University of Arkansas Launches Geosciences Doctorate
FAYETTEVILLE, Ark. – The department of geosciences in the J. William Fulbright College of Arts and Sciences at the University of Arkansas will soon offer a doctoral program.
“This is a milestone for the geosciences department, Fulbright College, and the University of Arkansas,” said Roberts, dean of the Fulbright College during the department’s annual Spring Scholarship Banquet, held Thursday night. “It happened because a visionary team of alumni, faculty and professionals saw a need and met it.”
The program was officially established after approval by the Arkansas Board of Higher Education at its meeting on April 27 at NorthWest Arkansas Community College.
“Arkansas previously was the only state without a Ph.D. in geosciences,” said Provost Sharon Gaber. “The University of Arkansas has now resolved this issue. The university can help address the need for highly specialized geoscience research teams to work on issues in natural resources and energy, rather than sending our top students out of state.”
Scholarly activity, research expenses and graduate enrollment have steadily increased in the geosciences department throughout the past decade. Due to rapid growth in the natural resource sector, highly trained professionals with knowledge, skills and experience are in high demand.
The new program will provide doctoral-level training for students in areas needed for these competitive careers. The University of Arkansas has the ability to provide a unique experience in graduate research and instruction through its Center for Advanced Spatial Technologies and other training opportunities that are unavailable at other schools in the region.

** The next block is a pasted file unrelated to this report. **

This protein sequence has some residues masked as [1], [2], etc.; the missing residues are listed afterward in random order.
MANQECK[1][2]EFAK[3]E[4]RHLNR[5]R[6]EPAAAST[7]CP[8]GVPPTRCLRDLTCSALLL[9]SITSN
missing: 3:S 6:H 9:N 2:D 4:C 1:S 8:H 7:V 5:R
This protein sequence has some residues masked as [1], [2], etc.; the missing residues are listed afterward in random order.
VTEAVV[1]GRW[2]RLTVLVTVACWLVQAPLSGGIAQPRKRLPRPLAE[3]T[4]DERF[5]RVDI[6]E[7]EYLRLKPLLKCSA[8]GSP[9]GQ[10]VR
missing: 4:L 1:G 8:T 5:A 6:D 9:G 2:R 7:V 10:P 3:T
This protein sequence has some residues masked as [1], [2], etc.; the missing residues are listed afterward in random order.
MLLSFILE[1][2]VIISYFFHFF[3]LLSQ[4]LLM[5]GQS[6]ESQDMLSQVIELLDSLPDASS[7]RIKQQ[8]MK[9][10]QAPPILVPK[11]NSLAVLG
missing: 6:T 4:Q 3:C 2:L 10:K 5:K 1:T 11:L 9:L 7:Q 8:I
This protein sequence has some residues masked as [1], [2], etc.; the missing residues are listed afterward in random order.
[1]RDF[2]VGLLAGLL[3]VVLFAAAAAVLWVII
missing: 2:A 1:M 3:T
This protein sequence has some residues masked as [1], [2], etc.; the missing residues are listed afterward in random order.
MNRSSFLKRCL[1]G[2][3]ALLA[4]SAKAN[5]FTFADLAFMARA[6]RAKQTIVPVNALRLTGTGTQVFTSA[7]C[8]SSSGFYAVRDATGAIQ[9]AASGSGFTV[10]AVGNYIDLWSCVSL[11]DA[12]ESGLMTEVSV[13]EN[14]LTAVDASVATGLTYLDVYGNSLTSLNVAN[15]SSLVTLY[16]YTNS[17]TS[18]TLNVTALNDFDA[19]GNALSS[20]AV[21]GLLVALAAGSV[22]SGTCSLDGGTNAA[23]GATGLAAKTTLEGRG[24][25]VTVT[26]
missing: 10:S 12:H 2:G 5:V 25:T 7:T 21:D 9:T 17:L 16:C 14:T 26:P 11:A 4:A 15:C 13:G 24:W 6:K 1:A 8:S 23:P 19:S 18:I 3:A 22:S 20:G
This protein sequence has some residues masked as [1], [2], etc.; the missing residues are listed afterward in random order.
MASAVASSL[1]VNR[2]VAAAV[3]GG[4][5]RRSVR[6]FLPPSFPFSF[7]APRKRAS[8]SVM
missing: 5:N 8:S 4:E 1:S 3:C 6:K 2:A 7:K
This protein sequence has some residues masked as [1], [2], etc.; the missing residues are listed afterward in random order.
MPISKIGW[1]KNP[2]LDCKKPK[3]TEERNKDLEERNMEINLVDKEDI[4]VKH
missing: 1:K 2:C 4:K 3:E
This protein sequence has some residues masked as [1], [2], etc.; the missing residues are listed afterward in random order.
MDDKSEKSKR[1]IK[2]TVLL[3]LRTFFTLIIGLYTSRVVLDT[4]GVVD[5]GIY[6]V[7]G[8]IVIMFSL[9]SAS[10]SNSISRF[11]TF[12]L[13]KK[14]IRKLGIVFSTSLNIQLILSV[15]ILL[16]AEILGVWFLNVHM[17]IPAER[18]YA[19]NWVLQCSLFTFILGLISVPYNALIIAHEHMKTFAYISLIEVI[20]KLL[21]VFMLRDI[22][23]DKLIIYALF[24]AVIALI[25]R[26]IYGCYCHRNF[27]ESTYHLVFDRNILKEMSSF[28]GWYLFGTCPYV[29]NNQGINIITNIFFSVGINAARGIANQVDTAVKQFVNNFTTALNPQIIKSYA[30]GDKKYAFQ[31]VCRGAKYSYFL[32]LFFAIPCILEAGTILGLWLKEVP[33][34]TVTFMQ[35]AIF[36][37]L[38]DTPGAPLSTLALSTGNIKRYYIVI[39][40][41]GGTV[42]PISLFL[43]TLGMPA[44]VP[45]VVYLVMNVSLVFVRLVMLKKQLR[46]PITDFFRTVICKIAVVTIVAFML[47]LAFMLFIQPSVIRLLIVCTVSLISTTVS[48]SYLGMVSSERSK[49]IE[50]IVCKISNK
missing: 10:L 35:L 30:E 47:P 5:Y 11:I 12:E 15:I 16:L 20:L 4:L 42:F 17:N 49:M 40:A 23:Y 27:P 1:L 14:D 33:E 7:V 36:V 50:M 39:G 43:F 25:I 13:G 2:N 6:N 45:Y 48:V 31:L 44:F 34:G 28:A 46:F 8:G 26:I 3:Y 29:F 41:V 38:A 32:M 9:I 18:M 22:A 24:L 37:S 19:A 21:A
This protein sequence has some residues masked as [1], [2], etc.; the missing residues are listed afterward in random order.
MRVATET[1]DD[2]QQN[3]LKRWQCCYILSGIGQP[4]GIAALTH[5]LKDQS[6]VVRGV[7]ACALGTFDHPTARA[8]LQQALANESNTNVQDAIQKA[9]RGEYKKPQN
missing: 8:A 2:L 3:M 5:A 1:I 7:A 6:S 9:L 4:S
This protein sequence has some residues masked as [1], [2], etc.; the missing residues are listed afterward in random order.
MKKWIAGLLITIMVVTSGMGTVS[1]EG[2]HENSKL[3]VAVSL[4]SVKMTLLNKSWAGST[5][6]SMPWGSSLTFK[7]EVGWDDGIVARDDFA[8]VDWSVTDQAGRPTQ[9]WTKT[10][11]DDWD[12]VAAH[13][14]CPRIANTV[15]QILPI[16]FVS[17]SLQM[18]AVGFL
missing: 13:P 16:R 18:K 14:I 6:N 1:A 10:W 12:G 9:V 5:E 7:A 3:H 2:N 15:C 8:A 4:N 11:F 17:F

“Industry requires a Ph.D. program to fund significant research,” said Eddie Valek, chair of the geosciences external advisory board and a geoscience manager for Marathon Oil Co. in Houston. “Doctoral level research can be conducted on a broader scale, and address more complex trends and issues. Having this program will help all students, even those not pursuing a Ph.D. Industry will hire more of our geoscience master’s-level graduates and at better terms because of their exposure to this level of research.”
“Doctoral programs attract more industry collaborations, which will allow the program to continue growing and to attract and retain the highest quality students and faculty,” said Gaber.
The doctoral program follows a series of advancements within the department of geosciences, including securing over $2 million to establish an endowed faculty chair and master’s-level graduate assistantships.
“The new Ph.D. program contributes to the university’s research standing and reputation,” said Roberts. “The enhanced research projects, revenues and industry contact that a Ph.D. program brings will benefit everyone within the geosciences department — undergraduates, master’s candidates, Ph.D. candidates, post-docs and faculty.”
Darinda Sharp, director of communications
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